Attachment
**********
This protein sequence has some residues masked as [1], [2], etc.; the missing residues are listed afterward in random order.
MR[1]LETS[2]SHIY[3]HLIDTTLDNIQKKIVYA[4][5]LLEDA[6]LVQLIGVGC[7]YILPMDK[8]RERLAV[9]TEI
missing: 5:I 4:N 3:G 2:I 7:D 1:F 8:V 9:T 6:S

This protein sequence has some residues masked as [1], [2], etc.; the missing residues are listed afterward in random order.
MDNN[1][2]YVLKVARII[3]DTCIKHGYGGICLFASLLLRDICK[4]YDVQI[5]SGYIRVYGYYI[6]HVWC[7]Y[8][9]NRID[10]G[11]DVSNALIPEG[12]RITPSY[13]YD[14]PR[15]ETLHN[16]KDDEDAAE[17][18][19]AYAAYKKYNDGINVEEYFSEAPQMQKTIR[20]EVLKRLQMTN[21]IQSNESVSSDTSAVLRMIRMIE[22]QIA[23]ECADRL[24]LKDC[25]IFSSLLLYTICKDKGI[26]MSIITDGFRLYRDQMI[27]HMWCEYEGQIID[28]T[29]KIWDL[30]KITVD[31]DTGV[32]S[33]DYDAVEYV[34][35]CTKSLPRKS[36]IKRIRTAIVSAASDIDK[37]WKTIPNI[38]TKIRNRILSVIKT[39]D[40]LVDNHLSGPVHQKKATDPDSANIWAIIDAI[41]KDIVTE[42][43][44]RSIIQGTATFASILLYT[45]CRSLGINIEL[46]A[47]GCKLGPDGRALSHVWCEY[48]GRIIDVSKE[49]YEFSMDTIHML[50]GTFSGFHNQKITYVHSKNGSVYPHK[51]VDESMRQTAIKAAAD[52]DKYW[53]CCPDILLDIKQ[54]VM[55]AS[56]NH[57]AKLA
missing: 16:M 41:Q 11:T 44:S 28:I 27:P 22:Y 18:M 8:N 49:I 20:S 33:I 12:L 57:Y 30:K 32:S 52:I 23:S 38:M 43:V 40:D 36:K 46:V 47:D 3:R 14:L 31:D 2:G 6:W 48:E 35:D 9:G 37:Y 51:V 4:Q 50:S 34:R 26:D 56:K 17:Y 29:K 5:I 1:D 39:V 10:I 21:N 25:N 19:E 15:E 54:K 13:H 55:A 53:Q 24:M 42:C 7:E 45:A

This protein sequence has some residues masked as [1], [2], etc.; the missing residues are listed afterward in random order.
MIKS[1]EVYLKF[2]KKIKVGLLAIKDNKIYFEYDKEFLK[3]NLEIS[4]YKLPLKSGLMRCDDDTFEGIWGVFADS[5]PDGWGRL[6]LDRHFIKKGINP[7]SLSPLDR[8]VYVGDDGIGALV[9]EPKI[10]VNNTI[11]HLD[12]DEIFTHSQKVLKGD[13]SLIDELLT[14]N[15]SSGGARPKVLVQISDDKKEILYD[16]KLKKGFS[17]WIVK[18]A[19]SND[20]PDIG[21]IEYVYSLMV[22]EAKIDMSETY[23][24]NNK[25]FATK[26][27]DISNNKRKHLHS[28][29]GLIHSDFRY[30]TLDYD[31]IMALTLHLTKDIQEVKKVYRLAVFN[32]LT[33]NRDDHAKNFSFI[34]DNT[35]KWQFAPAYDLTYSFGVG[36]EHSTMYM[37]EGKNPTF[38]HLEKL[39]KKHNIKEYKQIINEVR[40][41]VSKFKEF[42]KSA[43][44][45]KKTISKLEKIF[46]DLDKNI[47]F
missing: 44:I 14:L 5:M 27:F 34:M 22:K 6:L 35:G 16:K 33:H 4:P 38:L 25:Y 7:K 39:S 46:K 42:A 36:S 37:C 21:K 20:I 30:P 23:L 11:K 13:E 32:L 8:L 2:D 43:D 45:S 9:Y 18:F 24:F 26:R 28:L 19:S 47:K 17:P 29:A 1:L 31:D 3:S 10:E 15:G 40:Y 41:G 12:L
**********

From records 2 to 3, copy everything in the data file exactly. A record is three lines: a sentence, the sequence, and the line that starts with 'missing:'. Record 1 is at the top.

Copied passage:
This protein sequence has some residues masked as [1], [2], etc.; the missing residues are listed afterward in random order.
MDNN[1][2]YVLKVARII[3]DTCIKHGYGGICLFASLLLRDICK[4]YDVQI[5]SGYIRVYGYYI[6]HVWC[7]Y[8][9]NRID[10]G[11]DVSNALIPEG[12]RITPSY[13]YD[14]PR[15]ETLHN[16]KDDEDAAE[17][18][19]AYAAYKKYNDGINVEEYFSEAPQMQKTIR[20]EVLKRLQMTN[21]IQSNESVSSDTSAVLRMIRMIE[22]QIA[23]ECADRL[24]LKDC[25]IFSSLLLYTICKDKGI[26]MSIITDGFRLYRDQMI[27]HMWCEYEGQIID[28]T[29]KIWDL[30]KITVD[31]DTGV[32]S[33]DYDAVEYV[34][35]CTKSLPRKS[36]IKRIRTAIVSAASDIDK[37]WKTIPNI[38]TKIRNRILSVIKT[39]D[40]LVDNHLSGPVHQKKATDPDSANIWAIIDAI[41]KDIVTE[42][43][44]RSIIQGTATFASILLYT[45]CRSLGINIEL[46]A[47]GCKLGPDGRALSHVWCEY[48]GRIIDVSKE[49]YEFSMDTIHML[50]GTFSGFHNQKITYVHSKNGSVYPHK[51]VDESMRQTAIKAAAD[52]DKYW[53]CCPDILLDIKQ[54]VM[55]AS[56]NH[57]AKLA
missing: 16:M 41:Q 11:T 44:S 28:I 27:P 22:Y 18:M 8:N 49:I 20:S 33:I 12:L 57:Y 30:K 32:S 52:I 23:S 38:M 43:V 40:D 36:K 46:V 47:D 3:R 14:L 31:D 2:G 6:W 48:E 35:D 9:G 37:Y 51:V 4:Q 50:S 34:R 26:D 56:K 17:Y 29:K 5:I 1:D 39:V 10:I 21:N 25:N 19:E 15:E 54:K 13:H 55:A 53:Q 24:M 42:C 7:E 45:A

This protein sequence has some residues masked as [1], [2], etc.; the missing residues are listed afterward in random order.
MIKS[1]EVYLKF[2]KKIKVGLLAIKDNKIYFEYDKEFLK[3]NLEIS[4]YKLPLKSGLMRCDDDTFEGIWGVFADS[5]PDGWGRL[6]LDRHFIKKGINP[7]SLSPLDR[8]VYVGDDGIGALV[9]EPKI[10]VNNTI[11]HLD[12]DEIFTHSQKVLKGD[13]SLIDELLT[14]N[15]SSGGARPKVLVQISDDKKEILYD[16]KLKKGFS[17]WIVK[18]A[19]SND[20]PDIG[21]IEYVYSLMV[22]EAKIDMSETY[23][24]NNK[25]FATK[26][27]DISNNKRKHLHS[28][29]GLIHSDFRY[30]TLDYD[31]IMALTLHLTKDIQEVKKVYRLAVFN[32]LT[33]NRDDHAKNFSFI[34]DNT[35]KWQFAPAYDLTYSFGVG[36]EHSTMYM[37]EGKNPTF[38]HLEKL[39]KKHNIKEYKQIINEVR[40][41]VSKFKEF[42]KSA[43][44][45]KKTISKLEKIF[46]DLDKNI[47]F
missing: 44:I 14:L 5:M 27:F 34:M 22:K 6:L 35:G 16:K 33:H 4:P 38:L 25:Y 7:K 39:S 46:K 42:A 36:S 37:C 21:K 20:I 30:P 23:L 11:K 13:E 32:L 8:L 2:D 43:D 45:S 9:Y 18:F 24:F 26:R 28:L 19:S 47:K 17:P 29:A 1:L 31:D 3:S 10:E 15:G 40:Y 41:G 12:L